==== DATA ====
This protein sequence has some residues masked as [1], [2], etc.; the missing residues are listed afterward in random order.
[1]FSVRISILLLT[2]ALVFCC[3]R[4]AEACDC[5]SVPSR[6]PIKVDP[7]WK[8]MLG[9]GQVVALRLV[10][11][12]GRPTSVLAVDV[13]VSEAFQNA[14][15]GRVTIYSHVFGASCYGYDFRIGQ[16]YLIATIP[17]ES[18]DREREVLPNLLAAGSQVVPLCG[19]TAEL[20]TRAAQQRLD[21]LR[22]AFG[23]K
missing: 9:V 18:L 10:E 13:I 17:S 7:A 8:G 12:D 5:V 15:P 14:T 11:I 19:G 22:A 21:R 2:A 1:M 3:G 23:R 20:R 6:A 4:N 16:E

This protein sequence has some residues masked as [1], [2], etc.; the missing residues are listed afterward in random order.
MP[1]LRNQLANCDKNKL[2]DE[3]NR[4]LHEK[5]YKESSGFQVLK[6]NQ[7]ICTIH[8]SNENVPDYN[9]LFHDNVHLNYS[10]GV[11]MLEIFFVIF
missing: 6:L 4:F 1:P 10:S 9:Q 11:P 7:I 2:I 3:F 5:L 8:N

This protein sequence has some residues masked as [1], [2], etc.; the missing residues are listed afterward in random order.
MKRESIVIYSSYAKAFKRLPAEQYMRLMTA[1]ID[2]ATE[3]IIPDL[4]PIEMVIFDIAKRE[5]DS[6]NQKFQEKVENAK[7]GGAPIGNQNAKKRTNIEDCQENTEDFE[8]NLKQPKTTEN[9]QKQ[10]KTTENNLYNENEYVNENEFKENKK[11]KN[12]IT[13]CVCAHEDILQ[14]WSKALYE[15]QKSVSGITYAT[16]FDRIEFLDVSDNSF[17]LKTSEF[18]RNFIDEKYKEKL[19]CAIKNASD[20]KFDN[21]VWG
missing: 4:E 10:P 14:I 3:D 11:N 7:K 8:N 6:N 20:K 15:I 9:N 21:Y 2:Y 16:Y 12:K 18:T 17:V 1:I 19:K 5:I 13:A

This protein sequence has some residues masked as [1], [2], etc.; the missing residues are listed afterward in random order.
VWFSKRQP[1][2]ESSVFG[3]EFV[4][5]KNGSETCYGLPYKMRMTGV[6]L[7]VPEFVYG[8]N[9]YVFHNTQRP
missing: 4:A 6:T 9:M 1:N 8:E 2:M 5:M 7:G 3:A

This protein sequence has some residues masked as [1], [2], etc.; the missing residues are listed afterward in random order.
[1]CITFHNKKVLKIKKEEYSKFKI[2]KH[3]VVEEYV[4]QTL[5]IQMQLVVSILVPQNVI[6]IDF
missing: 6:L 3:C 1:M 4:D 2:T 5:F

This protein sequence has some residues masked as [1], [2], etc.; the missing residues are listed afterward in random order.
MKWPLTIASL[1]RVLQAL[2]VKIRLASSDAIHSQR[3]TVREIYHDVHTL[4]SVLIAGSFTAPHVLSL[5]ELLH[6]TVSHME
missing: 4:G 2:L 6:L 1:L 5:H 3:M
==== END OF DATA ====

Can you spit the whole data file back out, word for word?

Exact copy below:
This protein sequence has some residues masked as [1], [2], etc.; the missing residues are listed afterward in random order.
[1]FSVRISILLLT[2]ALVFCC[3]R[4]AEACDC[5]SVPSR[6]PIKVDP[7]WK[8]MLG[9]GQVVALRLV[10][11][12]GRPTSVLAVDV[13]VSEAFQNA[14][15]GRVTIYSHVFGASCYGYDFRIGQ[16]YLIATIP[17]ES[18]DREREVLPNLLAAGSQVVPLCG[19]TAEL[20]TRAAQQRLD[21]LR[22]AFG[23]K
missing: 9:V 18:L 10:E 13:I 17:S 7:A 8:G 12:D 5:V 15:P 14:T 11:I 19:G 22:A 21:R 2:A 1:M 3:G 23:R 20:R 6:A 4:N 16:E

This protein sequence has some residues masked as [1], [2], etc.; the missing residues are listed afterward in random order.
MP[1]LRNQLANCDKNKL[2]DE[3]NR[4]LHEK[5]YKESSGFQVLK[6]NQ[7]ICTIH[8]SNENVPDYN[9]LFHDNVHLNYS[10]GV[11]MLEIFFVIF
missing: 6:L 4:F 1:P 10:S 9:Q 11:P 7:I 2:I 3:F 5:L 8:N

This protein sequence has some residues masked as [1], [2], etc.; the missing residues are listed afterward in random order.
MKRESIVIYSSYAKAFKRLPAEQYMRLMTA[1]ID[2]ATE[3]IIPDL[4]PIEMVIFDIAKRE[5]DS[6]NQKFQEKVENAK[7]GGAPIGNQNAKKRTNIEDCQENTEDFE[8]NLKQPKTTEN[9]QKQ[10]KTTENNLYNENEYVNENEFKENKK[11]KN[12]IT[13]CVCAHEDILQ[14]WSKALYE[15]QKSVSGITYAT[16]FDRIEFLDVSDNSF[17]LKTSEF[18]RNFIDEKYKEKL[19]CAIKNASD[20]KFDN[21]VWG
missing: 4:E 10:P 14:I 3:D 11:N 7:K 8:N 6:N 20:K 15:I 9:N 21:Y 2:Y 16:Y 12:K 18:T 17:V 1:I 19:K 5:I 13:A

This protein sequence has some residues masked as [1], [2], etc.; the missing residues are listed afterward in random order.
VWFSKRQP[1][2]ESSVFG[3]EFV[4][5]KNGSETCYGLPYKMRMTGV[6]L[7]VPEFVYG[8]N[9]YVFHNTQRP
missing: 4:A 6:T 9:M 1:N 8:E 2:M 5:M 7:G 3:A

This protein sequence has some residues masked as [1], [2], etc.; the missing residues are listed afterward in random order.
[1]CITFHNKKVLKIKKEEYSKFKI[2]KH[3]VVEEYV[4]QTL[5]IQMQLVVSILVPQNVI[6]IDF
missing: 6:L 3:C 1:M 4:D 2:T 5:F

This protein sequence has some residues masked as [1], [2], etc.; the missing residues are listed afterward in random order.
MKWPLTIASL[1]RVLQAL[2]VKIRLASSDAIHSQR[3]TVREIYHDVHTL[4]SVLIAGSFTAPHVLSL[5]ELLH[6]TVSHME
missing: 4:G 2:L 6:L 1:L 5:H 3:M